Savage Apparel Co. founder Todd Curran for years has wanted to produce T-shirts and other apparel items that were more eco-friendly.

He's now doing it by using fabric made from 100% recycled plastic bottles.

"Our customers are very environmentally focused, so a lot of our clients have that ingrained in their system," said Curran, the company president who founded the business in 2009 in Charleston, S.C. and relocate it to Richmond in 2015.

"They are outdoor enthusiasts and they want to protect the earth," Curran said.

About 17 recycled bottles are needed to create enough fabric for one medium-sized jersey, he said.

But using recycled plastic bottles for shirt fabric doesn't mean users have to sacrifice comfort, he said.

The fabric is slightly more durable yet lightweight and comfortable than the fabric used in his company's other shirts, he said. The new GreenLine fabric gets a special antimicrobial ionic treatment that essentially helps the shirt stay fresher longer and it gets finished off with a softener to give it an ultra-comfortable feel, he said.

The shirt fabric also has a 50+ Ultraviolet Protection Factor, or UPF, rating, which he said is the highest level of UV protection available in clothing.

Savage Apparel, which moved its headquarters and production operations to the corner of North Avenue and West Brookland Park Blvd., switched production process using the new fabric starting officially on Aug. 1.

The company received the new fabric in May and spent the last couple of months making sure it worked according to plan.

The company is on its second batch of the GreenLine fabric to make jerseys, shorts, reversible tanks, hooded jerseys and tank tops. Curran estimates that more than 1,500 items have been made using the new fabric.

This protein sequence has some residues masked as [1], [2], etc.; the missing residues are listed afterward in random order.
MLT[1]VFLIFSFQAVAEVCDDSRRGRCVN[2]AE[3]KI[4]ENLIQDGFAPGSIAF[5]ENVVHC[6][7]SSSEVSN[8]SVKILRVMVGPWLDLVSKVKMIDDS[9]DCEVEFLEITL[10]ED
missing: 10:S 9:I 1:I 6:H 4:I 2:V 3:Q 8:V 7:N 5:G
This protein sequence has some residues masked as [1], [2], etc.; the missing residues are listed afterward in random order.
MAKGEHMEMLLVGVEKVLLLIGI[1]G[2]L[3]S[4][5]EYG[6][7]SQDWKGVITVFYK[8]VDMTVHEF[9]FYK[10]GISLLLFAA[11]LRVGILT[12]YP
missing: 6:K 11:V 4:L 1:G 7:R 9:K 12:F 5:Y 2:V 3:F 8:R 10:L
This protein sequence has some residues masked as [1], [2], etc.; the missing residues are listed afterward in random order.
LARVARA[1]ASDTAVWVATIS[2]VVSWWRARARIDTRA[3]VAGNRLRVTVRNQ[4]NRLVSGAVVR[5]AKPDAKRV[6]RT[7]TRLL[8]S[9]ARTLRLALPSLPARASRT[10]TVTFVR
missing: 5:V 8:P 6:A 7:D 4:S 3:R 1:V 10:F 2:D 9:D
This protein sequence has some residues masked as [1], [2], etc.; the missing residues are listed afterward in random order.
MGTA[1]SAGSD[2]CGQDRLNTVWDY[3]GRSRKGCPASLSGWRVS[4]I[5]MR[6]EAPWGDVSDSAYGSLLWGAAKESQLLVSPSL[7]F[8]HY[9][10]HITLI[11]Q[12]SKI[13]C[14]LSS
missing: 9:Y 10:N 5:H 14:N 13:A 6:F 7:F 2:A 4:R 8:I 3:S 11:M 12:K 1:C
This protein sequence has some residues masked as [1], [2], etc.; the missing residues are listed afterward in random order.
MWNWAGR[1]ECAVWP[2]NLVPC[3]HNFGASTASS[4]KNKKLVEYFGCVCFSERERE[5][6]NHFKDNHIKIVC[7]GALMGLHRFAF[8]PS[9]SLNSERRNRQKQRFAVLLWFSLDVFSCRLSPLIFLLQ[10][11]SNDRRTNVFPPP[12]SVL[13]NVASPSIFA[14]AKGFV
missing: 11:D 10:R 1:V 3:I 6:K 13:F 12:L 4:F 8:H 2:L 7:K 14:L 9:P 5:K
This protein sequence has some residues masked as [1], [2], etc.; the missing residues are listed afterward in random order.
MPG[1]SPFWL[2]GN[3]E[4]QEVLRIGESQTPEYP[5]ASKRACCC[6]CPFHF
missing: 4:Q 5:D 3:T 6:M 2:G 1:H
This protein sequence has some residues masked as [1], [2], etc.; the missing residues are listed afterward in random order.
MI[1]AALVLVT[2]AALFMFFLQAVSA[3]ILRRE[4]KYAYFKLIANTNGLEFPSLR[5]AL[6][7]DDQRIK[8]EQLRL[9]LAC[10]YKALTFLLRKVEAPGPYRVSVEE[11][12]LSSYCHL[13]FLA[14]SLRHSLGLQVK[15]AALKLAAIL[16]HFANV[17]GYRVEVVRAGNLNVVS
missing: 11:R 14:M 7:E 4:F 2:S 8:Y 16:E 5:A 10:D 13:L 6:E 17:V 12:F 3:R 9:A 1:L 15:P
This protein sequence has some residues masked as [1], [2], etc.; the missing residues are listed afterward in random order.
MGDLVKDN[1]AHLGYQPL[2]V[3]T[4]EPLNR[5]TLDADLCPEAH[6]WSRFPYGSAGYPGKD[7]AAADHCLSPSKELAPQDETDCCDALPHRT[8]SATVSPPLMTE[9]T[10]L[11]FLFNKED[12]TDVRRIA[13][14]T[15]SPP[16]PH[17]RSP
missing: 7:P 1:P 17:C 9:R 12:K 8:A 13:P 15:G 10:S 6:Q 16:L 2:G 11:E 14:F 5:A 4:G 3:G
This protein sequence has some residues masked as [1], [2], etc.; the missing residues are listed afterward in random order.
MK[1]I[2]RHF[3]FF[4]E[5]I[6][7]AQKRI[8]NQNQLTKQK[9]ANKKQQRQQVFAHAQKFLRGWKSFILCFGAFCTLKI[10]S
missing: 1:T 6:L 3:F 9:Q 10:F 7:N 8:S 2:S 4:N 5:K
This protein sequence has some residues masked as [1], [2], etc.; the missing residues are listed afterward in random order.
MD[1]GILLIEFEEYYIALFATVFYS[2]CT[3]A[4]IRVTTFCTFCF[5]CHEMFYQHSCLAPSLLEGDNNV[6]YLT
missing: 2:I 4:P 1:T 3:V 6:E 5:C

"It is high quality product made here locally in Richmond," he said.

Savage Apparel worked with a partner mill in North Carolina to create a proprietary fabric.

The recycled plastic bottles that create the thread are within a 250-mile radius from the plant.

The plastic bottles are chopped up into chips and then melted and extruded into yarn. The yarn is sent to the mill to be made into the GreenLine fabric. It is then sent to a finishing house and finally to Savage Apparel’s headquarters in Richmond, where the company prints, cuts, and sews every GreenLine product it sells.

Not all of the company's offerings are made from the GreenLine fabric - just its main offerings of jerseys, shorts, long sleeves, hooded jerseys, tanks and polos.

Savage Apparel eventually plans to use the GreenLine fabric for all of its clothing merchandise.

All of the production, from design to printing and sewing, is done at the company's headquarters in North Richmond.

The company originally specialized in creating uniforms for ultimate Frisbee teams.

But it now works with a variety of sport teams soccer, kickball, spikeball, disc golf, dodgeball, and Quidditch. For instance, Savage Apparel earlier this month signed a deal to become the official jerseys, shorts, and sideline apparel of the American Ultimate Disc League in a three-year deal.

The bulk of its sales are custom-designed orders for teams, but individuals can buy merchandise on the company's website.

Sign up to receive daily business news emails from The Times-Dispatch

* I understand and agree that registration on or use of this site constitutes agreement to its user agreement and privacy policy.
Load comments

You must be a full digital subscriber to read this article You must be a digital subscriber to view this article.